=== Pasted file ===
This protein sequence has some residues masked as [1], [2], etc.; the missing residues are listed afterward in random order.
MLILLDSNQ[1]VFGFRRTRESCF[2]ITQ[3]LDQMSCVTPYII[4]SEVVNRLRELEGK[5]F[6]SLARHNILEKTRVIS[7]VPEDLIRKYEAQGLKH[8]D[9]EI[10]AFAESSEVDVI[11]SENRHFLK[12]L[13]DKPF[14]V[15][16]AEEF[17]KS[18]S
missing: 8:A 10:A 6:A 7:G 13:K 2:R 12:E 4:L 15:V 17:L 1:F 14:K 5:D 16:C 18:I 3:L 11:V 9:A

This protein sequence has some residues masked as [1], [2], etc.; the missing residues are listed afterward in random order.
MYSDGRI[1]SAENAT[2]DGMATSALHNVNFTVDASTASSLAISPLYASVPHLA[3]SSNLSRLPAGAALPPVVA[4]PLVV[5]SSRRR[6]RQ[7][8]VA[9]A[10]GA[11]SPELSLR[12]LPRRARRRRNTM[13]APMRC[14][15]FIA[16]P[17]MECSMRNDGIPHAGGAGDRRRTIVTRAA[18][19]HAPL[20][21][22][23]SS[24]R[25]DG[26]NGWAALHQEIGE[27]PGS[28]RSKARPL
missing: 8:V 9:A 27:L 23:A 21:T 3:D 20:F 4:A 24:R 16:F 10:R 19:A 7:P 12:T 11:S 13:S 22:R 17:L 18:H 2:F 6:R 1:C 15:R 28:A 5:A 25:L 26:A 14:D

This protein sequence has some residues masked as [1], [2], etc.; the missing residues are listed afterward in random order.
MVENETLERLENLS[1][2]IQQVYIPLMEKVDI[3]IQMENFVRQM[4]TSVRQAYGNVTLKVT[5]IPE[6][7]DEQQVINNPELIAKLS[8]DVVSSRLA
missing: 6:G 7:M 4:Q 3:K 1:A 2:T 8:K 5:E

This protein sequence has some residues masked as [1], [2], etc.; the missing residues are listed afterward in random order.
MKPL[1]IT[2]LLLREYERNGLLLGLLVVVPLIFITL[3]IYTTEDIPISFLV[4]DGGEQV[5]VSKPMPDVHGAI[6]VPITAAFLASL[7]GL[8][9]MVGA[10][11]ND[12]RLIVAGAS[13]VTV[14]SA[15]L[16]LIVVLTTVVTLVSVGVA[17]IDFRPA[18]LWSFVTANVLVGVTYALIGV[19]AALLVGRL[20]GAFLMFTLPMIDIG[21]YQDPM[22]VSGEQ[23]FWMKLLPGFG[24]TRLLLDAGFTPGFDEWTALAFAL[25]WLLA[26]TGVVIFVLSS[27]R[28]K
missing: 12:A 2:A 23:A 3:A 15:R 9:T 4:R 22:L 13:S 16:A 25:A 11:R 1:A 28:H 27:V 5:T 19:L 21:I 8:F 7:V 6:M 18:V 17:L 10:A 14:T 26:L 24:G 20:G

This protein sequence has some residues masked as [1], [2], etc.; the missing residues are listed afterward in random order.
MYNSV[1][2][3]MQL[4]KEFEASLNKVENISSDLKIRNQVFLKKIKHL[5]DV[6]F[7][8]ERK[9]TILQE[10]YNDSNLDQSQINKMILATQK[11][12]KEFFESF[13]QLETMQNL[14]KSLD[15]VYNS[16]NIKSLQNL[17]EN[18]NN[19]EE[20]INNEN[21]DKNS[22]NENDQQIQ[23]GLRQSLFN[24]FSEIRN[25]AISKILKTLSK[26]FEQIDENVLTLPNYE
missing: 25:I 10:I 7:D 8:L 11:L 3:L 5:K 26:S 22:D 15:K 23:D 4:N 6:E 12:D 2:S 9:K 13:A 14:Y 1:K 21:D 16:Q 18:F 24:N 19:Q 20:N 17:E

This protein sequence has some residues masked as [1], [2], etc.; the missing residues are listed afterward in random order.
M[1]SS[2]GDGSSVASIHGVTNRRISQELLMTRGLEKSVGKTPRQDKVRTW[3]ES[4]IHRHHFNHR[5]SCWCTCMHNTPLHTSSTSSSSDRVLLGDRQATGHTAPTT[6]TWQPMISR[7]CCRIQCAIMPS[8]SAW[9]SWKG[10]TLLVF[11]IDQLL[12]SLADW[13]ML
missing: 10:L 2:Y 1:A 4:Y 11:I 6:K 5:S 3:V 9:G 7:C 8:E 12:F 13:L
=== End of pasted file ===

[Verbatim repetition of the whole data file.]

This protein sequence has some residues masked as [1], [2], etc.; the missing residues are listed afterward in random order.
MLILLDSNQ[1]VFGFRRTRESCF[2]ITQ[3]LDQMSCVTPYII[4]SEVVNRLRELEGK[5]F[6]SLARHNILEKTRVIS[7]VPEDLIRKYEAQGLKH[8]D[9]EI[10]AFAESSEVDVI[11]SENRHFLK[12]L[13]DKPF[14]V[15][16]AEEF[17]KS[18]S
missing: 8:A 10:A 6:A 7:G 13:K 2:R 12:E 4:L 15:V 17:L 1:F 14:K 5:D 16:C 18:I 3:L 11:V 9:A

This protein sequence has some residues masked as [1], [2], etc.; the missing residues are listed afterward in random order.
MYSDGRI[1]SAENAT[2]DGMATSALHNVNFTVDASTASSLAISPLYASVPHLA[3]SSNLSRLPAGAALPPVVA[4]PLVV[5]SSRRR[6]RQ[7][8]VA[9]A[10]GA[11]SPELSLR[12]LPRRARRRRNTM[13]APMRC[14][15]FIA[16]P[17]MECSMRNDGIPHAGGAGDRRRTIVTRAA[18][19]HAPL[20][21][22][23]SS[24]R[25]DG[26]NGWAALHQEIGE[27]PGS[28]RSKARPL
missing: 8:V 9:A 27:L 23:A 21:T 3:D 20:F 4:A 24:R 16:F 10:R 19:A 7:P 12:T 11:S 13:S 22:R 17:L 18:H 2:F 6:R 1:C 15:R 28:A 5:A 25:L 26:A 14:D

This protein sequence has some residues masked as [1], [2], etc.; the missing residues are listed afterward in random order.
MVENETLERLENLS[1][2]IQQVYIPLMEKVDI[3]IQMENFVRQM[4]TSVRQAYGNVTLKVT[5]IPE[6][7]DEQQVINNPELIAKLS[8]DVVSSRLA
missing: 6:G 7:M 4:Q 3:K 1:A 2:T 8:K 5:E

This protein sequence has some residues masked as [1], [2], etc.; the missing residues are listed afterward in random order.
MKPL[1]IT[2]LLLREYERNGLLLGLLVVVPLIFITL[3]IYTTEDIPISFLV[4]DGGEQV[5]VSKPMPDVHGAI[6]VPITAAFLASL[7]GL[8][9]MVGA[10][11]ND[12]RLIVAGAS[13]VTV[14]SA[15]L[16]LIVVLTTVVTLVSVGVA[17]IDFRPA[18]LWSFVTANVLVGVTYALIGV[19]AALLVGRL[20]GAFLMFTLPMIDIG[21]YQDPM[22]VSGEQ[23]FWMKLLPGFG[24]TRLLLDAGFTPGFDEWTALAFAL[25]WLLA[26]TGVVIFVLSS[27]R[28]K
missing: 12:A 2:A 23:A 3:A 15:R 9:T 4:R 22:L 13:S 16:A 25:A 11:R 1:A 28:H 27:V 5:T 19:L 21:I 8:F 7:V 6:M 18:V 17:L 10:A 14:T 26:L 24:G 20:G

This protein sequence has some residues masked as [1], [2], etc.; the missing residues are listed afterward in random order.
MYNSV[1][2][3]MQL[4]KEFEASLNKVENISSDLKIRNQVFLKKIKHL[5]DV[6]F[7][8]ERK[9]TILQE[10]YNDSNLDQSQINKMILATQK[11][12]KEFFESF[13]QLETMQNL[14]KSLD[15]VYNS[16]NIKSLQNL[17]EN[18]NN[19]EE[20]INNEN[21]DKNS[22]NENDQQIQ[23]GLRQSLFN[24]FSEIRN[25]AISKILKTLSK[26]FEQIDENVLTLPNYE
missing: 25:I 10:I 7:D 8:L 11:L 3:L 5:K 26:S 22:D 15:K 23:D 4:N 6:E 12:D 2:S 9:K 13:A 14:Y 1:K 21:D 16:Q 18:F 24:N 19:Q 20:N 17:E

This protein sequence has some residues masked as [1], [2], etc.; the missing residues are listed afterward in random order.
M[1]SS[2]GDGSSVASIHGVTNRRISQELLMTRGLEKSVGKTPRQDKVRTW[3]ES[4]IHRHHFNHR[5]SCWCTCMHNTPLHTSSTSSSSDRVLLGDRQATGHTAPTT[6]TWQPMISR[7]CCRIQCAIMPS[8]SAW[9]SWKG[10]TLLVF[11]IDQLL[12]SLADW[13]ML
missing: 10:L 2:Y 1:A 4:Y 11:I 6:K 5:S 3:V 9:G 7:C 8:E 12:F 13:L